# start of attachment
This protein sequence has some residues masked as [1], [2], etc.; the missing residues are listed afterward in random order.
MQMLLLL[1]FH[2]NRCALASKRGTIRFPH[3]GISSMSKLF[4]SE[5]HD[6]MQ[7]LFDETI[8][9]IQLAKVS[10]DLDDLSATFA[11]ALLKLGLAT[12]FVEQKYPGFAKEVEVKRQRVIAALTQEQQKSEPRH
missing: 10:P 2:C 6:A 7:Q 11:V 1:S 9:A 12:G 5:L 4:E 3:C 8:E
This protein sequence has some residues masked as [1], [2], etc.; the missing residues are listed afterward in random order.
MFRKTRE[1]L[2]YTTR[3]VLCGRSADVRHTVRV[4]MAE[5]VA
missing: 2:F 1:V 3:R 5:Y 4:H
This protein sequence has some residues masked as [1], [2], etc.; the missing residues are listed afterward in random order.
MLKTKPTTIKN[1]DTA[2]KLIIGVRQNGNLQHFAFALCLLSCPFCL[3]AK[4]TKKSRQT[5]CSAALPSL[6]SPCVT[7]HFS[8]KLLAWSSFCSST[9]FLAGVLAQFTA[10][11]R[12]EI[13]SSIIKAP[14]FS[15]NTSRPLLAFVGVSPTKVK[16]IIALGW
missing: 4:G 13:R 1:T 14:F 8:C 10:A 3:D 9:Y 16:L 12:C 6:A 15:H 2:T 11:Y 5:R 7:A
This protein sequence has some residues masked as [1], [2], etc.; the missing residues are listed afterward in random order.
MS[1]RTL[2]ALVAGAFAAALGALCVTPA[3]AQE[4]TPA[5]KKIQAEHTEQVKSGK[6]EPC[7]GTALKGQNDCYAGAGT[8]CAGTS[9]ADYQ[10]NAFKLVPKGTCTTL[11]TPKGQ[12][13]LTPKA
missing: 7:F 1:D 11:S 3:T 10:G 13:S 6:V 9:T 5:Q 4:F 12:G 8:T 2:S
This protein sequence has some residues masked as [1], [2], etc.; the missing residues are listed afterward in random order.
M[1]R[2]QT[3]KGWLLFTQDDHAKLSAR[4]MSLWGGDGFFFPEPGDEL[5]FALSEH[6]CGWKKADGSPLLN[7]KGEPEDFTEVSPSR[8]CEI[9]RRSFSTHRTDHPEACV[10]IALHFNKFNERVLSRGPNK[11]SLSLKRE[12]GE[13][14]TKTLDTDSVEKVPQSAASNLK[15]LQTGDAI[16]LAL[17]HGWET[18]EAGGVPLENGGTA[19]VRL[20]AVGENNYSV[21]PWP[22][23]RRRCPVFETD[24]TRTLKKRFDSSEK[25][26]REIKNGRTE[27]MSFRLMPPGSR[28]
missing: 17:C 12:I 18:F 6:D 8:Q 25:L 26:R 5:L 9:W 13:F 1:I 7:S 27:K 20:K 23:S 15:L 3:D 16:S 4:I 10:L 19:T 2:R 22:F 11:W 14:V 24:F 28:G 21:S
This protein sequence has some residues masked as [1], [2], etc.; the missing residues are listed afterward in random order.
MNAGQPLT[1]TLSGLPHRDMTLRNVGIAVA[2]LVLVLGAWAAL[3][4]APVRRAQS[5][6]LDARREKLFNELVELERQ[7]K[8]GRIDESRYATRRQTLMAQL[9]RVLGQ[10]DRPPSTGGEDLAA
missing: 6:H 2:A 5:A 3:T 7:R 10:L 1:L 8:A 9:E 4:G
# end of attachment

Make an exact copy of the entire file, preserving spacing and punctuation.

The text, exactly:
This protein sequence has some residues masked as [1], [2], etc.; the missing residues are listed afterward in random order.
MQMLLLL[1]FH[2]NRCALASKRGTIRFPH[3]GISSMSKLF[4]SE[5]HD[6]MQ[7]LFDETI[8][9]IQLAKVS[10]DLDDLSATFA[11]ALLKLGLAT[12]FVEQKYPGFAKEVEVKRQRVIAALTQEQQKSEPRH
missing: 10:P 2:C 6:A 7:Q 11:V 1:S 9:A 12:G 5:L 4:E 3:C 8:E
This protein sequence has some residues masked as [1], [2], etc.; the missing residues are listed afterward in random order.
MFRKTRE[1]L[2]YTTR[3]VLCGRSADVRHTVRV[4]MAE[5]VA
missing: 2:F 1:V 3:R 5:Y 4:H
This protein sequence has some residues masked as [1], [2], etc.; the missing residues are listed afterward in random order.
MLKTKPTTIKN[1]DTA[2]KLIIGVRQNGNLQHFAFALCLLSCPFCL[3]AK[4]TKKSRQT[5]CSAALPSL[6]SPCVT[7]HFS[8]KLLAWSSFCSST[9]FLAGVLAQFTA[10][11]R[12]EI[13]SSIIKAP[14]FS[15]NTSRPLLAFVGVSPTKVK[16]IIALGW
missing: 4:G 13:R 1:T 14:F 8:C 10:A 3:D 9:Y 16:L 12:C 6:A 15:H 2:T 11:Y 5:R 7:A
This protein sequence has some residues masked as [1], [2], etc.; the missing residues are listed afterward in random order.
MS[1]RTL[2]ALVAGAFAAALGALCVTPA[3]AQE[4]TPA[5]KKIQAEHTEQVKSGK[6]EPC[7]GTALKGQNDCYAGAGT[8]CAGTS[9]ADYQ[10]NAFKLVPKGTCTTL[11]TPKGQ[12][13]LTPKA
missing: 7:F 1:D 11:S 3:T 10:G 13:S 6:V 9:T 5:Q 4:F 12:G 8:T 2:S
This protein sequence has some residues masked as [1], [2], etc.; the missing residues are listed afterward in random order.
M[1]R[2]QT[3]KGWLLFTQDDHAKLSAR[4]MSLWGGDGFFFPEPGDEL[5]FALSEH[6]CGWKKADGSPLLN[7]KGEPEDFTEVSPSR[8]CEI[9]RRSFSTHRTDHPEACV[10]IALHFNKFNERVLSRGPNK[11]SLSLKRE[12]GE[13][14]TKTLDTDSVEKVPQSAASNLK[15]LQTGDAI[16]LAL[17]HGWET[18]EAGGVPLENGGTA[19]VRL[20]AVGENNYSV[21]PWP[22][23]RRRCPVFETD[24]TRTLKKRFDSSEK[25][26]REIKNGRTE[27]MSFRLMPPGSR[28]
missing: 17:C 12:I 18:F 6:D 8:Q 25:L 26:R 5:L 9:W 13:F 1:I 7:S 27:K 20:K 23:S 15:L 3:D 16:S 4:I 10:L 19:T 2:R 22:F 11:W 14:V 24:F 28:G 21:S
This protein sequence has some residues masked as [1], [2], etc.; the missing residues are listed afterward in random order.
MNAGQPLT[1]TLSGLPHRDMTLRNVGIAVA[2]LVLVLGAWAAL[3][4]APVRRAQS[5][6]LDARREKLFNELVELERQ[7]K[8]GRIDESRYATRRQTLMAQL[9]RVLGQ[10]DRPPSTGGEDLAA
missing: 6:H 2:A 5:A 3:T 7:R 10:L 1:L 8:A 9:E 4:G